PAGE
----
In the last Free-to-Play Cast, I opined that the new trend in F2P seems to be “battle arena”-style games, in the mold of Paladins, Gigantic, Nosgoth, LawBreakers, and even the not-F2P Overwatch. All have been compared – usually fairly – to Team Fortress 2, which came out all the way back in 2007 and went F2P in 2011.
They’ve also drawn comparisons to – and sometimes been outright labeled as – MOBAs. Many of the above-mentioned games do bear some similarity to that well-established genre, such as fixed team sizes, in-match progression, objective-based gameplay, but I have a hard time comparing those games directly to League of Legends, Dota 2, SMITE, or Heroes of the Storm. I refer to them as “battle-arena-ish-but-not-MOBA” games, or some other clumsy moniker, but is there really an appropriate term?
MOBA in name only
One thing to get out of the way first: I’m going to refer to LoL/Dota/etc. as “MOBAs.” I’m sorry if you don’t like the term, but that’s what they’re generally known as. Whether that’s a good term or not isn’t what I’m addressing here.
That said, the strict wording of the term itself is so all-encompassing that it could apply to plenty of games that don’t have typical MOBA gameplay. “MOBA” stands for “Multiplayer Online Battle Arena,” and on that level, the other types of games certainly fit the description. They’re multiplayer, online, and feature lots of battling; “arena” is perhaps a little more open to interpretation, but I tend to think of that as representing a game session in a fairly small area, thus eliminating games with huge “open” worlds like PlanetSide 2.
But gaming acronyms have long been less than adequate to describe gaming genres. Take “RPG” for instance; it literally means “role-playing game.” If you want to get into semantics, just about any game you play where you take on the role of a character – think Tomb Raider (Lara Croft) or any Super Mario game – fits that description. Yet we almost always interpret “role-playing game” as something with a grand story, character development, a bunch of different gear to equip, and so on. Do Tomb Raider and Super Mario have some of those elements? Sure, but I don’t know that I’d classify either of those as “RPGs.”
Continuing along those lines, what kind of games are Diablo, Path of Exile, Marvel Heroes, Devilian, and so on? They’re all ARPGs, which stands for “Action RPG.” Well, isn’t TERA an RPG with action combat? Does that make it an ARPG? No, because we know what we call an ARPG: something with a certain kind of familiar isometric view and “click-to-attack” gameplay. How about an RTS? You need a strategy for a World of Warcraft raid and you have to execute your actions in real time, so…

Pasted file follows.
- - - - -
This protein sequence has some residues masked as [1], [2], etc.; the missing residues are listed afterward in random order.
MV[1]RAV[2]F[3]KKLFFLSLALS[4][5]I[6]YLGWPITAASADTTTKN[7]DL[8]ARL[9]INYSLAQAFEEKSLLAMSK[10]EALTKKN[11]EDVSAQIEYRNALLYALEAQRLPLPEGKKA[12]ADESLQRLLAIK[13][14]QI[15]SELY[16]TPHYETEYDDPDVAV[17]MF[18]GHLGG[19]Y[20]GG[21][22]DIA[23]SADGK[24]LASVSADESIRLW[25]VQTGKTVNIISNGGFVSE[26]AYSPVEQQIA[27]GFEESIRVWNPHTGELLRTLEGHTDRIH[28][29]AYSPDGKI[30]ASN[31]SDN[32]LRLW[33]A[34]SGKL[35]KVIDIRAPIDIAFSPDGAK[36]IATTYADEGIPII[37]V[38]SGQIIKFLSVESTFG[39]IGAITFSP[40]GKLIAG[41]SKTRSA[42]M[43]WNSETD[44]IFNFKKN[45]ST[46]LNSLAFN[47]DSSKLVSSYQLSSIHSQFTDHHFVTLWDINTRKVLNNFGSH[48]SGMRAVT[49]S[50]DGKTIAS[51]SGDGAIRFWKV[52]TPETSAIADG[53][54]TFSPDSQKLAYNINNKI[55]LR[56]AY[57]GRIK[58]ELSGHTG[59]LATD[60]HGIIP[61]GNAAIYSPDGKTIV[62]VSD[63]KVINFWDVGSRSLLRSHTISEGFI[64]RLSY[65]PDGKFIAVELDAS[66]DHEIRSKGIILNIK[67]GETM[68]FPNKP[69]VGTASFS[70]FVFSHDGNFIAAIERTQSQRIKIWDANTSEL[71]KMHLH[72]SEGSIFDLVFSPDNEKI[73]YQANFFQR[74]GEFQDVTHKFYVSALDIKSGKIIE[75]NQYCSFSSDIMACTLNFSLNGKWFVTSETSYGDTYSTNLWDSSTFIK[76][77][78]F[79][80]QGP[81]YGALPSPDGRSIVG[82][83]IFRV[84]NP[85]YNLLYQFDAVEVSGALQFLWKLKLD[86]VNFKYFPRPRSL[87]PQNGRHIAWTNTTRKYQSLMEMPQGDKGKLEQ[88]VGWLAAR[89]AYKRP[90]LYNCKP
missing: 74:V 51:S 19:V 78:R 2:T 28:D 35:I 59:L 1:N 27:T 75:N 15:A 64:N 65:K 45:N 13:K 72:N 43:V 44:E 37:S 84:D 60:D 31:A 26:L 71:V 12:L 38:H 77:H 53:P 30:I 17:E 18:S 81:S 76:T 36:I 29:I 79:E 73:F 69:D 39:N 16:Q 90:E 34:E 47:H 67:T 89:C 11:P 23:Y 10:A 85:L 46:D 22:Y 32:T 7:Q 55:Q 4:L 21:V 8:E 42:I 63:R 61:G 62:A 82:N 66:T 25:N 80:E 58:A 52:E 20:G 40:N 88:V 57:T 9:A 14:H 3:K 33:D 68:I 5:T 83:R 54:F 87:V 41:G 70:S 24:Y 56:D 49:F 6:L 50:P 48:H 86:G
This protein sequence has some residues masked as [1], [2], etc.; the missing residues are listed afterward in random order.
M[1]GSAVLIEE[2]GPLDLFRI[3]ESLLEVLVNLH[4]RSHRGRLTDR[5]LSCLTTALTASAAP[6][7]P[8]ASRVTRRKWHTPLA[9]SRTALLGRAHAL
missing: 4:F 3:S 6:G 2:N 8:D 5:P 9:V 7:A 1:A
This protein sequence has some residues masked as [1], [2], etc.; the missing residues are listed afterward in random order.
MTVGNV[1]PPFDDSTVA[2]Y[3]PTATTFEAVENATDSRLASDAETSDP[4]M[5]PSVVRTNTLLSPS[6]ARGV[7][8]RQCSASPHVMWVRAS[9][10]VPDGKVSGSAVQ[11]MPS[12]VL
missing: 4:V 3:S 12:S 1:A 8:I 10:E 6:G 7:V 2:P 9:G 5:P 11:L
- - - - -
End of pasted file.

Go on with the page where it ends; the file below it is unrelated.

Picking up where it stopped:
In that same vein, I think that a “MOBA” is something like League of Legends, even if what the letters stand for could be literally applied to a number of different games. That’s what players have termed those kinds of games. Otherwise, Star Wars: Battlefront, World of Tanks, and Team Fortress 2 could all be termed “MOBAs.” For that matter, what if you set up a LAN to play League of Legends? It would be the same game, but no longer “online,” so is it no longer a MOBA? Is it just an MBA?
Hopefully, that puts you out of the mindset of thinking that the term defines the genre, when really, it’s the other way around: the genre defines the term. With that in mind, could it still be reasoned that these new games actually resemble “traditional” MOBAs enough to be lumped in with them?
For my money – and your opinion may vary – a MOBA has rigidly defined travel routes (“lanes”) where the main objectives are found and possibly other areas in-between (“jungle”) where secondary objectives can be found. The object of the game is to overcome the enemy’s defenses, which are spaced along those travel routes (“towers”) and eventually occupy and/or destroy their base, at the point where those routes merge. Other typical MOBA elements, such as minions and in-match progression are, in my mind, not necessary to fit the genre.
That’s the traditional MOBA formula that the kings of the genre use. It’s relatively inflexible in terms of strategy and the execution of the team’s goals. In my mind, the free movement of the other types of games, and their varying objectives – is a MOBA-ish capture-point match in the same category as a team deathmatch or attack/defend match? – serves as the primary differentiating point.
Even a game like Paladins, which does have in-game progression and an enemy “base” with layers of defense – albeit passive, unlike a MOBA’s death-dealing towers – doesn’t count as a MOBA to me because of the freedom of map movement and the capture-point mechanic that’s used to spawn a siege engine are unlike anything seen in a traditional MOBA (Heroes of the Storm being something of an exception).
The name of the game
So if they’re not MOBAs, what do we call these games? I haven’t really given it much of a try, apart from occasionally calling them “battle arena” games, which uses the “BA” from MOBA and could come across as confusing. Sure, they’re mostly shooters, whether first-person or third-person, but a few – you could lump Chivalry and War of the Roses into this category – focus mostly on melee combat. And “shooter” to me isn’t all that descriptive; the aforementioned PlanetSide 2 certainly qualifies as one but is a very different kind of game from the likes of Overwatch.
I’ll leave this exercise to you guys. What should we call these not-quite-MOBAs? Is there a descriptive-but-not-too-silly acronym that could apply? Maybe it’s as easy as ABC: “Arena-Based Combat”? (OK, that’s awful.) Or are you comfortable just sticking with MOBA, even though I think that leads to more confusion with the LoL/Dota/SMITE/HotS crowd, since the two types of games aren’t really all that similar?